How Long Does Alcohol Poisoning Last?


Below we’ll explore some of the factors that can contribute to alcohol poisoning and how long you’ll feel the effects.

How many drinks can lead to alcohol poisoning?

The answer to this question varies from person to person. Alcohol affects everyone differently.

A multitude of things can influence how quickly alcohol acts on the body as well as the time it takes to clear from your body. Some examples include:

  • weight
  • sex
  • metabolism
  • the type and strength of alcohol consumed
  • the rate at which the alcohol was consumed
  • how much food you’ve eaten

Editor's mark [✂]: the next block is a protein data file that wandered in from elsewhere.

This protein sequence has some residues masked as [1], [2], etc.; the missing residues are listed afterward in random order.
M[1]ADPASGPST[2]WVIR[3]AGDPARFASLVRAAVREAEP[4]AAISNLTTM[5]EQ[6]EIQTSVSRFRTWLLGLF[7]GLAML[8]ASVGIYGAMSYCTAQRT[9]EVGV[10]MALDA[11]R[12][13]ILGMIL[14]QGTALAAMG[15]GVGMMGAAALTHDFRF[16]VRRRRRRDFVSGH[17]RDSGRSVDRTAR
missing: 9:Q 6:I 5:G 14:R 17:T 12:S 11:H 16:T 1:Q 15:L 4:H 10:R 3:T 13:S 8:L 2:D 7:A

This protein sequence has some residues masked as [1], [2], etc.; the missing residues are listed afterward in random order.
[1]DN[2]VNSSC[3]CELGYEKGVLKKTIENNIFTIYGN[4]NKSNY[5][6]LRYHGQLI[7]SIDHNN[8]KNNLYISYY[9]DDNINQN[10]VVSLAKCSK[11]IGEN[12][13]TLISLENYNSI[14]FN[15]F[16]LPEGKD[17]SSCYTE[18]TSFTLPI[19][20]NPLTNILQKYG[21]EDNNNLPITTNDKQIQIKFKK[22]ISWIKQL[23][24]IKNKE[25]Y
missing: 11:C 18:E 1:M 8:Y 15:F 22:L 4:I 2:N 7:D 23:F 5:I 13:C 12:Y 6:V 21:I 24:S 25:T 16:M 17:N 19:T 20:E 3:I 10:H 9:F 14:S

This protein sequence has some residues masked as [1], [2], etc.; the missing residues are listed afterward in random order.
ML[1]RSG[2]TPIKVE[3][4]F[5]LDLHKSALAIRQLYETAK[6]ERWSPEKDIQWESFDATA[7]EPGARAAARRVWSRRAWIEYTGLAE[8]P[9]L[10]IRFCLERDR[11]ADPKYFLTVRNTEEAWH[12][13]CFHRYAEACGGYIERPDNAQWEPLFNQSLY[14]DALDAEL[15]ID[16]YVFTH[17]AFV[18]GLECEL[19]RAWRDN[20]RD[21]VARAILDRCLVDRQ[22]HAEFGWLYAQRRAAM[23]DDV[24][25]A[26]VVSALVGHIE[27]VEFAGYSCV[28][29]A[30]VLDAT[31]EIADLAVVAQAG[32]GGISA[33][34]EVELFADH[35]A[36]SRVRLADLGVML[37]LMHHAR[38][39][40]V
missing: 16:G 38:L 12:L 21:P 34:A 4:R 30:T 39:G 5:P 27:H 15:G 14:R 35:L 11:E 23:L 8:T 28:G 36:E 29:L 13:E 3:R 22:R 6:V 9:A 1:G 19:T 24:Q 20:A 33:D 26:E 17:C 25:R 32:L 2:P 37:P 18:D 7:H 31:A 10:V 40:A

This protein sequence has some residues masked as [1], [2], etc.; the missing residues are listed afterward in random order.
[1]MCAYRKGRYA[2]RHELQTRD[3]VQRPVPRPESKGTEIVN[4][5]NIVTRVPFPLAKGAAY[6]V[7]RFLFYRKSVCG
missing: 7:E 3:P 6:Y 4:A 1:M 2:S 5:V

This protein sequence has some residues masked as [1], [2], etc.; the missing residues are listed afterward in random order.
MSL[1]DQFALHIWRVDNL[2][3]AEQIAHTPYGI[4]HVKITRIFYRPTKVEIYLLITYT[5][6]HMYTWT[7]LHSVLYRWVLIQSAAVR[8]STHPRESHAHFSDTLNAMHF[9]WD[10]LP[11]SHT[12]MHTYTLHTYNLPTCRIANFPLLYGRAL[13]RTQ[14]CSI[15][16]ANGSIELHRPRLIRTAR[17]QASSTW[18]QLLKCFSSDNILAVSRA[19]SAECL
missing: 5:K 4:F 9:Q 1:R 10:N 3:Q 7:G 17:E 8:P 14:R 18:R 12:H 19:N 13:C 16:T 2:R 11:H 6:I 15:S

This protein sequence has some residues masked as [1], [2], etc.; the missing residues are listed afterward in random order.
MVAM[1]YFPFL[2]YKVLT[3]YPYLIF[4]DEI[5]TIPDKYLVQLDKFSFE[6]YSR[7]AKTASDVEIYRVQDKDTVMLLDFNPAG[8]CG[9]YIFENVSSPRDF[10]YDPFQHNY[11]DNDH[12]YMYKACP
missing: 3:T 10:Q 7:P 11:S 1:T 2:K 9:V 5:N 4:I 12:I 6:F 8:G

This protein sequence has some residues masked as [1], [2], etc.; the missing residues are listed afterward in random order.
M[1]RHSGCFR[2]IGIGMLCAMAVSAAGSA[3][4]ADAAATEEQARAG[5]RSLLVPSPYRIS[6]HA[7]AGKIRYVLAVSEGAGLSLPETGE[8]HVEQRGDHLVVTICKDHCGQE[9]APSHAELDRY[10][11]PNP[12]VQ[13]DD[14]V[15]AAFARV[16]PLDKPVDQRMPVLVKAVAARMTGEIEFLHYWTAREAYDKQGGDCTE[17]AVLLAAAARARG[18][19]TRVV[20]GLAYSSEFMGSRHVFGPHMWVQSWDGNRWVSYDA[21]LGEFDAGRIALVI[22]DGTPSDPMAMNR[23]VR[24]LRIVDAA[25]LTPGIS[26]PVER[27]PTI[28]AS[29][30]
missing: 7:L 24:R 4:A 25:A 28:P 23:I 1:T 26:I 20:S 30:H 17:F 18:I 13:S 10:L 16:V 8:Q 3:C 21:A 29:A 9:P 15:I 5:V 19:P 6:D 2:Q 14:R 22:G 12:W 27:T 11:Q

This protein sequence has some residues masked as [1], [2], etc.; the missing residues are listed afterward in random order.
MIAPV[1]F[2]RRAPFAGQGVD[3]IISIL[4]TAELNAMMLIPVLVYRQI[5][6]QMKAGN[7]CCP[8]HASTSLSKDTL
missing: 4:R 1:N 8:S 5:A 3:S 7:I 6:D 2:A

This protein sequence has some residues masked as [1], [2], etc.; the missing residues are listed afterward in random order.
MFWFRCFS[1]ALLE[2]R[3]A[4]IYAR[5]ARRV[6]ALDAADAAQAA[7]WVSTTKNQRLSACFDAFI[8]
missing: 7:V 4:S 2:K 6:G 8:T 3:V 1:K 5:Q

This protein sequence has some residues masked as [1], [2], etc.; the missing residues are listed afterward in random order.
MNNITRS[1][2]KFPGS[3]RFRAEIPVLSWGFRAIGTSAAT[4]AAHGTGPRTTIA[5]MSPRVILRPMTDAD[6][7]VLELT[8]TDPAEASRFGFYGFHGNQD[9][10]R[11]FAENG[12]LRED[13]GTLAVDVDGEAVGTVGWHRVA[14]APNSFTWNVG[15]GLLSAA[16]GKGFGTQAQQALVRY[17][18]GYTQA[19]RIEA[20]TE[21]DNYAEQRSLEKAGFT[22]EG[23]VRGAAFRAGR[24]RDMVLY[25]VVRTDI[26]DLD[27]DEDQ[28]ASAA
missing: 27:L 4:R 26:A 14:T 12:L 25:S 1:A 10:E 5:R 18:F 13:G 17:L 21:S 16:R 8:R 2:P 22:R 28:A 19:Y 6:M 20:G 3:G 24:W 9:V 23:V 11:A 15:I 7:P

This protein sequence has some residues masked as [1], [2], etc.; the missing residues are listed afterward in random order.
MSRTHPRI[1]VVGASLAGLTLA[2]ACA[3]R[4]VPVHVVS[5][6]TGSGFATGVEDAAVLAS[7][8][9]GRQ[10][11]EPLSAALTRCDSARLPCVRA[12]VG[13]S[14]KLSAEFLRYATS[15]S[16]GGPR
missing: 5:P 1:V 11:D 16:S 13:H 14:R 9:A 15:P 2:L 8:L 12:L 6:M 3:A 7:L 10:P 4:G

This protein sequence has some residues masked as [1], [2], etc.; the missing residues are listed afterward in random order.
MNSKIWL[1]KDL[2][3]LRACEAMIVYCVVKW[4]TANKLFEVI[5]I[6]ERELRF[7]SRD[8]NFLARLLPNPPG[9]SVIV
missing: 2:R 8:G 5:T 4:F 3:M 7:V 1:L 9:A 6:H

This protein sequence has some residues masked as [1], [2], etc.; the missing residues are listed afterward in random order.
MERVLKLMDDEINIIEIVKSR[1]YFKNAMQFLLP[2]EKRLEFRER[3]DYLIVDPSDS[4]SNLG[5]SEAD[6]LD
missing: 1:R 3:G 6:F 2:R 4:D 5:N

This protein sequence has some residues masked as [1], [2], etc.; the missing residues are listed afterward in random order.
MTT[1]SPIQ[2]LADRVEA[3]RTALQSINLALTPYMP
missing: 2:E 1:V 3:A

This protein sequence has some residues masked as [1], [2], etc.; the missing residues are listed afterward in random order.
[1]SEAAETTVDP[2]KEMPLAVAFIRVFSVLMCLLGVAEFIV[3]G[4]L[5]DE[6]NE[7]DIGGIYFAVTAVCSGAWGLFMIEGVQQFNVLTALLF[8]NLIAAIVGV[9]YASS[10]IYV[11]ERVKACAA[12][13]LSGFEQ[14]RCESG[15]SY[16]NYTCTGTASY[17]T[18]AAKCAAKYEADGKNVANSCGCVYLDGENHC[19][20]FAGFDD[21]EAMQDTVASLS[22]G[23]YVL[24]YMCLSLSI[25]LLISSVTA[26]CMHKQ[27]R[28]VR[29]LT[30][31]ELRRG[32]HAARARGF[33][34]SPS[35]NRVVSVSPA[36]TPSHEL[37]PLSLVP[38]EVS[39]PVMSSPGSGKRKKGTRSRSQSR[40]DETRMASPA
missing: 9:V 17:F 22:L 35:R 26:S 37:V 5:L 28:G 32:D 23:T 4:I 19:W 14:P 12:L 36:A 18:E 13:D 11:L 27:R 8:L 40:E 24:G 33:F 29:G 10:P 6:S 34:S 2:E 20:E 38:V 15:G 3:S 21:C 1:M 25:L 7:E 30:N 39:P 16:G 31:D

• prescription medications, such as opioid pain medication, sleep aids, and some anti-anxiety medications
  • your individual alcohol tolerance

Binge drinking is a common cause of alcohol poisoning. It’s defined as when a man has five drinks or more within two hours or when a woman has four or more drinks within two hours.

How much is a drink? It varies depending on the type of alcohol. For example, one drink can be:

  • 12 ounces of beer
  • 5 ounces of wine
  • 1.5 ounces of liquor

Additionally, some drinks, such as mixed drinks, can have more than one serving of alcohol in them. This can make it harder to keep track of how much alcohol you’ve actually consumed.

How do increasing levels of alcohol affect the body?

Consuming alcoholic beverages leads to increases in your blood alcohol concentration (BAC). As your BAC increases, so does your risk for alcohol poisoning.